The Williams team have had their worst season start ever, and they’ve scrambled into damage control mode hoping to reverse the trend, or at least stop it in its tracks. It was recently announced that technical director Sam Michael would step down (as in leave the team entirely) at the end of this season, and former chief designer at McLaren Mike Coughlan will be essentially taking his place.
Coughlan, it will be remembered, was forced to resign from his position at the Woking squad in 2007 as a result of the industrial espionage scandal that saw McLaren come into possession of an 800 page dossier of Ferrari’s technical secrets.
McLaren, of course, insisted they were guiltless as they hadn’t actually used any of the secrets. Isn’t that a bit like stealing someone’s wallet and claiming that you didn’t really commit a crime because you haven’t spend any of the money in the wallet?
In any event, Williams are implementing a number of changes with the hope of placing themselves back on the track towards, if not podiuks and wins, at least in the general vicinity of the upper portion of the midfield bunch.
Currently, Williams lies ninth in the championship standings, with only four points, which places them at the very bottom of the point-earning teams, and ahead of only those teams who have yet to earn any points at all, i.e. the “moving chicane” teams of Lotus, HRT and Virgin.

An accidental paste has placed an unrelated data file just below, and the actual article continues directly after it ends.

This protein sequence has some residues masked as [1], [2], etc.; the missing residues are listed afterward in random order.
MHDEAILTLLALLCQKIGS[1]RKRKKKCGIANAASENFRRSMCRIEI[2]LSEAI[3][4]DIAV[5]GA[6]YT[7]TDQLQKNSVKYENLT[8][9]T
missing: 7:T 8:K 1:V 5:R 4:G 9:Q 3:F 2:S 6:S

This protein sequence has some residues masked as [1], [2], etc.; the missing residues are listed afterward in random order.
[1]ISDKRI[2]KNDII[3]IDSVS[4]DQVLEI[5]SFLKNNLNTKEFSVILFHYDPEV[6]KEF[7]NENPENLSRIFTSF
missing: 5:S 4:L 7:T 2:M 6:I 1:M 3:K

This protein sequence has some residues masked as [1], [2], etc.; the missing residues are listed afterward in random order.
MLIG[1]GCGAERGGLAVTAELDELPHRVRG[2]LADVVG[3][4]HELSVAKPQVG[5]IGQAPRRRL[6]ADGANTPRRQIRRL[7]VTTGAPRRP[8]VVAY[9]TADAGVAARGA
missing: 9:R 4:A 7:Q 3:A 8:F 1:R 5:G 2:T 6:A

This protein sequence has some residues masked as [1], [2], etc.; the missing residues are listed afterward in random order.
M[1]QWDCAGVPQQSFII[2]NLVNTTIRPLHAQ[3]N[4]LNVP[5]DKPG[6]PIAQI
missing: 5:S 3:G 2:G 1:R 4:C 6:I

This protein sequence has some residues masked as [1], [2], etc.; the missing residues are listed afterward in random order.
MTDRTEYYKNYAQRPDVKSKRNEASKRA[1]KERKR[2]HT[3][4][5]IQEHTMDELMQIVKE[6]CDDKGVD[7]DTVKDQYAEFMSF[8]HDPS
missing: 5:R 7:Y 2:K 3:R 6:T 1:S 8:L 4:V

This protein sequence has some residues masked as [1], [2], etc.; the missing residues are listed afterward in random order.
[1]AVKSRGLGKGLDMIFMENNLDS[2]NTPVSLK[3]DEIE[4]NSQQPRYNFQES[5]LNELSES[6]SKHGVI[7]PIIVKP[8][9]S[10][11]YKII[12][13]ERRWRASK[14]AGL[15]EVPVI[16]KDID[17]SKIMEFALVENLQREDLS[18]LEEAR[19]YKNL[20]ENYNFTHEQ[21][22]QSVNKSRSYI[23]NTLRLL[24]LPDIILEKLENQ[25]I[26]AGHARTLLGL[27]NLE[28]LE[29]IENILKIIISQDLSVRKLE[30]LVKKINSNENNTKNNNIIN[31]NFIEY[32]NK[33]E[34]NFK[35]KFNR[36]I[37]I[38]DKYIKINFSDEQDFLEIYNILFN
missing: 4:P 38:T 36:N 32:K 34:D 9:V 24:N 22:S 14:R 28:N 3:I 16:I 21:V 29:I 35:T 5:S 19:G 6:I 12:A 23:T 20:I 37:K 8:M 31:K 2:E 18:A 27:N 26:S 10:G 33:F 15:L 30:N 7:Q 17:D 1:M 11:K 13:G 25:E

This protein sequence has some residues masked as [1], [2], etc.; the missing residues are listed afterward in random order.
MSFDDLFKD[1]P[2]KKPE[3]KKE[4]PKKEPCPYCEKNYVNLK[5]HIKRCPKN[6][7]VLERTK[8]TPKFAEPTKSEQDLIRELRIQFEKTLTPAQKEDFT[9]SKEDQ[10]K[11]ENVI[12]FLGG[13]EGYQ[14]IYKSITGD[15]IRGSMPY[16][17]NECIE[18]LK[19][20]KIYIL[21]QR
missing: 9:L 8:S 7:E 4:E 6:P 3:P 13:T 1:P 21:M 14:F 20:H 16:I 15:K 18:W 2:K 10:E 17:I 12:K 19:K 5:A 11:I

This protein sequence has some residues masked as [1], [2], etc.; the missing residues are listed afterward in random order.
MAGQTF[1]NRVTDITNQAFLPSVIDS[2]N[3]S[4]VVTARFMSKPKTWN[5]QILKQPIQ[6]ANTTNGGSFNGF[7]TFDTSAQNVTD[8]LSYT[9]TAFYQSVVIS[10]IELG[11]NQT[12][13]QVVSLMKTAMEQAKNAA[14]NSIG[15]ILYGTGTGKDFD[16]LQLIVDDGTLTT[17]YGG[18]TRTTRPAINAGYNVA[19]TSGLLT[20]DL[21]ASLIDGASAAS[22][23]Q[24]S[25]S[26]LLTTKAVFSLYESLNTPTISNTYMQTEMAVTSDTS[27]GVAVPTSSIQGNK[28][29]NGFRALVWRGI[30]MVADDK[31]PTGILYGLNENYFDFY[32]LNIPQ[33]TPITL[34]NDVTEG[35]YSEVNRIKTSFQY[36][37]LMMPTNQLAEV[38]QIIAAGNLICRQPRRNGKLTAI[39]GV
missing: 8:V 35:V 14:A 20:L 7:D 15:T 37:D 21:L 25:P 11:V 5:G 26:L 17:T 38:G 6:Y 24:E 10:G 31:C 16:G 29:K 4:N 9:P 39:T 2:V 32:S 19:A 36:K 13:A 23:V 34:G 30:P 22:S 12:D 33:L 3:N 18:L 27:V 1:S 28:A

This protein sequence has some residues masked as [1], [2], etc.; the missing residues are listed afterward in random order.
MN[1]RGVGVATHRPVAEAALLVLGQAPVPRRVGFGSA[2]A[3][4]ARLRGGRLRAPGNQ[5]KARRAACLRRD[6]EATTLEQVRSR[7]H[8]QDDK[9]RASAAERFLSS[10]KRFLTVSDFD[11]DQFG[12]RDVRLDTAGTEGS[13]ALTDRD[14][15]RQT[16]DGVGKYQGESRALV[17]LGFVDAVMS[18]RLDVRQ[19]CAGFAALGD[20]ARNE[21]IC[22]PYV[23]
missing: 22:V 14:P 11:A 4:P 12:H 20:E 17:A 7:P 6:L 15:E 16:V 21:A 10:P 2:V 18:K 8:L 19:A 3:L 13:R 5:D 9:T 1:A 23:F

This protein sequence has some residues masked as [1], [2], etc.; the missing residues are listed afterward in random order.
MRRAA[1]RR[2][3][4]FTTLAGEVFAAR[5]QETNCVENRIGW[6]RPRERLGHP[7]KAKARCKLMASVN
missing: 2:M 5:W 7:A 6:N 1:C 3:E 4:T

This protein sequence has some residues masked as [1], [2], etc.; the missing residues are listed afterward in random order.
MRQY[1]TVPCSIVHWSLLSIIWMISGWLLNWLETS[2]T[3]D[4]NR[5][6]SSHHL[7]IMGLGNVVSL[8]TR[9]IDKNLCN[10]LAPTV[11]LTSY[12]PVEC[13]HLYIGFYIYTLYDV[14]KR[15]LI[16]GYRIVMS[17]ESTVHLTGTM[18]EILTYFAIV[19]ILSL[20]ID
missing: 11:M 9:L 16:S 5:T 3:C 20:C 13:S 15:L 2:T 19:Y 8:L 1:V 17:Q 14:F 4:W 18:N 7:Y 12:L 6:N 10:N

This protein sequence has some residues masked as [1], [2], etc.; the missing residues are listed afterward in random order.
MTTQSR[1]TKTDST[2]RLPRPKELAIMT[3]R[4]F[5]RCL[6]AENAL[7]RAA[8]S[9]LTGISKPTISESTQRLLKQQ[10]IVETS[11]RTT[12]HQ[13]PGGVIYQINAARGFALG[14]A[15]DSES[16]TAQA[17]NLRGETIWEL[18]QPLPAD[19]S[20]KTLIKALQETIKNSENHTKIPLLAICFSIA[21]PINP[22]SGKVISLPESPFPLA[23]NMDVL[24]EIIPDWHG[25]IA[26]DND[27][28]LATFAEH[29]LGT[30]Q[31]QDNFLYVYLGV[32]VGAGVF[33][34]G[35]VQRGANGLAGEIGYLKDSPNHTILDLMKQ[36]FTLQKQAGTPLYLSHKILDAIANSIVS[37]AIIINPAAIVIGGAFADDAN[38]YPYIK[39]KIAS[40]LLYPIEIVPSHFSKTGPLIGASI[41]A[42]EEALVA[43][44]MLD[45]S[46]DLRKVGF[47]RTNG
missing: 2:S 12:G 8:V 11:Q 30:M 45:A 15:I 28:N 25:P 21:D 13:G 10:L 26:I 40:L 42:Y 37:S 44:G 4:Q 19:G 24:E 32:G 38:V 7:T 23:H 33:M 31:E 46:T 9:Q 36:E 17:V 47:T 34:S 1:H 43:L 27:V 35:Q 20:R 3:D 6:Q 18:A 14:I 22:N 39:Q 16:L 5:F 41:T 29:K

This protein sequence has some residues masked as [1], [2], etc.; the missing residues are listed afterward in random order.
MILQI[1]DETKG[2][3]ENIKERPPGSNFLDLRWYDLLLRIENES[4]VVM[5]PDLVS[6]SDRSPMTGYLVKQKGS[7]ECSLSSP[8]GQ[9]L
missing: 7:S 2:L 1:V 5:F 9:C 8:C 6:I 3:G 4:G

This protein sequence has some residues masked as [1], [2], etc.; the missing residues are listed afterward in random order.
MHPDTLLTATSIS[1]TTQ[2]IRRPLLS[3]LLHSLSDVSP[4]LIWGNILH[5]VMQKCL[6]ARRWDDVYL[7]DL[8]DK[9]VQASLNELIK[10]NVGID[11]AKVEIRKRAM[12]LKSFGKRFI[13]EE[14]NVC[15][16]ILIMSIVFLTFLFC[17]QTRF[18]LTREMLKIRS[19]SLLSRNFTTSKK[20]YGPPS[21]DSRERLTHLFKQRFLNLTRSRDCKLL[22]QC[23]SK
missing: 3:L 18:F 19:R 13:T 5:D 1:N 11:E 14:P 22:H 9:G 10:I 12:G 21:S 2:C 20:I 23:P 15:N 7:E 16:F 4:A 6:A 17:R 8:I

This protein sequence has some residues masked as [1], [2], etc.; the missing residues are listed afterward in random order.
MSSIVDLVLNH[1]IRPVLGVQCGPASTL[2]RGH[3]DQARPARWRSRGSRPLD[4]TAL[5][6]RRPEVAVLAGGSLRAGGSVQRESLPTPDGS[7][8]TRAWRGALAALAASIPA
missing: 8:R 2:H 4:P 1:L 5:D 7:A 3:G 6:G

In their effort to dig out of the hole, aside from the management shuffle mentioned above, Williams have also announced a new engine deal with Renault. It will be remembered that Williams enjoyed their greatest successes when their cars ran a Regie behind the cockpit.
Will a Renault link-up deliver Williams from their current doldrums? That remains to be seen. Certainly, considering that Renault powered Red Bull to their recent championship, it couldn’t hurt. The deal is to begin next year, and once implemented 25% of the field will be powered by the Regie.
This is perhaps more significant than the latest Williams stratagem. Renault sold a majority stake in their branded team to Genii Capital prior to last season, and prior to this season they sold off the remaining slice to Lotus (or at least one of the companies currently using that name).
Ergo, Renault is no longer a team owner, except in name. They have decided that the best means of leveraging their resources in the sport is to be an engine supplier only. This was their modus operandi in the 1990s, and it served them well: they racked up multiple titles with Williams and Benetton.
Of course, they won two title as a manufacturer team, as well, with Fernando Alonso behind the wheel, but being an engine supplier for multiple team allows them to create efficiencies and economies of scale that might elude them as outright team owners.